The quest for strong internal controls to combat fraud is the primary factor for treasurers implementing a payment factory solution, according to SunGard.
It is a key finding of the company’s newly-released 2015 Payments Study, sub-titled
‘Putting Fraud and Fees Under the Payment Factory Microscope’
One in three treasurers surveyed say that gaining improved controls would be the key driver for them to embark upon a payments and connectivity project. The next most common drivers were to reduce costs (27%) and to improve visibility to cash (20%).
Another notable finding from the study is that 80% of companies are operating some sort of centralised model for payments, but only 16% are using a payment factory approach. “This highlights the difference that exists between having a centralised group and operating a truly centralised technology,” comments SunGard. “Without a centralised platform, complexity is still a challenge.”
“When a company has thousands of bank accounts sitting in 20 or more locations across multiple subsidiaries and platforms, it stands to reason that visibility is a challenge,” says Jerome Albus, senior vice president (SVP), payments and messaging, SunGard.
“Not only is fraud a concern, but also the ability to gain a better view to cash in these accounts. We have actually uncovered hidden funds sitting in bank accounts with no level of visibility at all while we were implementing our payment factory solutions for customers. Becoming a true payment factory should be a goal to alleviate these concerns.”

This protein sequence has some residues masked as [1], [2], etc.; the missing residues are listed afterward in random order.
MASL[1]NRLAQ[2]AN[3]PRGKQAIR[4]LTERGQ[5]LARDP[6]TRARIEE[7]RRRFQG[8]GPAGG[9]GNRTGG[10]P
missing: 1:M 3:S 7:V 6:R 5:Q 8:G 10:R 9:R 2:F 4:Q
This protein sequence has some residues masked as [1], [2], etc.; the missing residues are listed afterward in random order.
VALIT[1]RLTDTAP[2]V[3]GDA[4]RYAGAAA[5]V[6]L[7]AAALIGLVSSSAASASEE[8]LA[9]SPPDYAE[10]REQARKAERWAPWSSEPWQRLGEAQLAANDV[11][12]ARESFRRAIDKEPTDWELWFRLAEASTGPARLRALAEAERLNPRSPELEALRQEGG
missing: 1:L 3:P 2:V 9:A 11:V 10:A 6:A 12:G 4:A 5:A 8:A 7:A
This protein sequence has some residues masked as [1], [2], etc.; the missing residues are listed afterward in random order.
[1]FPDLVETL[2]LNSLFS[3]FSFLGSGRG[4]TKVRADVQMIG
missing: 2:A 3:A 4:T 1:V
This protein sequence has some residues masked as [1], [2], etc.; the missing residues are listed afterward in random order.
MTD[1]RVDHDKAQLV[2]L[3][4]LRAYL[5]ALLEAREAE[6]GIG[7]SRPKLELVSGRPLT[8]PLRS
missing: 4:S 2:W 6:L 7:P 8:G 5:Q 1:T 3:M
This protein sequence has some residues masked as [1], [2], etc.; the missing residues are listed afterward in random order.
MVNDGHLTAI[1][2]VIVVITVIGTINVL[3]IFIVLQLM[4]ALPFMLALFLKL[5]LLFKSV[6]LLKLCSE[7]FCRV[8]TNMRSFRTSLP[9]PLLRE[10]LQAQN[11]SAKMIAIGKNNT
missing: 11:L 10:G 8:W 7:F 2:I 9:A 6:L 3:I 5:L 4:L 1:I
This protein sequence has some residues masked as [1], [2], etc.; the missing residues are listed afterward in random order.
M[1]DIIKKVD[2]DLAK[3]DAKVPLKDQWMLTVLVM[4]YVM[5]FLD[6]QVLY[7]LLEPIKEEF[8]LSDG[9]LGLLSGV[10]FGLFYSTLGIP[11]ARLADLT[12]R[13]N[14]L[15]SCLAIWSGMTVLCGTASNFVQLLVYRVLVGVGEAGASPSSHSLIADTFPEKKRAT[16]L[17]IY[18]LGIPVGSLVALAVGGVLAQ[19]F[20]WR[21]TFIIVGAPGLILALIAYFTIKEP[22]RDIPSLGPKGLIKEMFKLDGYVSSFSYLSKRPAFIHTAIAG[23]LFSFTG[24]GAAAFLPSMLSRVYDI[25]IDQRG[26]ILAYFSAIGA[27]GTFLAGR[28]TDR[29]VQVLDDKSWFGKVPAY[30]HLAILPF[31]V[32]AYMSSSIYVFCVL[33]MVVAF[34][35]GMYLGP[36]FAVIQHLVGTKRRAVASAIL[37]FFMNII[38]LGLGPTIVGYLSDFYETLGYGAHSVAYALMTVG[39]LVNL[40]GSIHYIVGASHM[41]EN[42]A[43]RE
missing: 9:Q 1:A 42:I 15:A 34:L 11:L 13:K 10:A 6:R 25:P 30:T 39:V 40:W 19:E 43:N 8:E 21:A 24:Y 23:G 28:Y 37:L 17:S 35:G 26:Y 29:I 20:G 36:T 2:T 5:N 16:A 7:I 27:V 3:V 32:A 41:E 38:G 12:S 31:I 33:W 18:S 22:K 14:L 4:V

However, a London summit on the industry’s introduction of the technology cautions that testing and acceptance are still at an early stage and firms should proceed with caution.
Despite faster payment technologies, business-to-business payments by paper cheque show no sign of decline from three years ago.
A global survey of 200 corporate treasurers by Temenos and Ovum shows that many expect at least some banking services to relocate away from London.
A survey of corporate decision makers across Europe finds that chief executives in more than half of the businesses canvassed take responsibility for the issue of cybersecurity.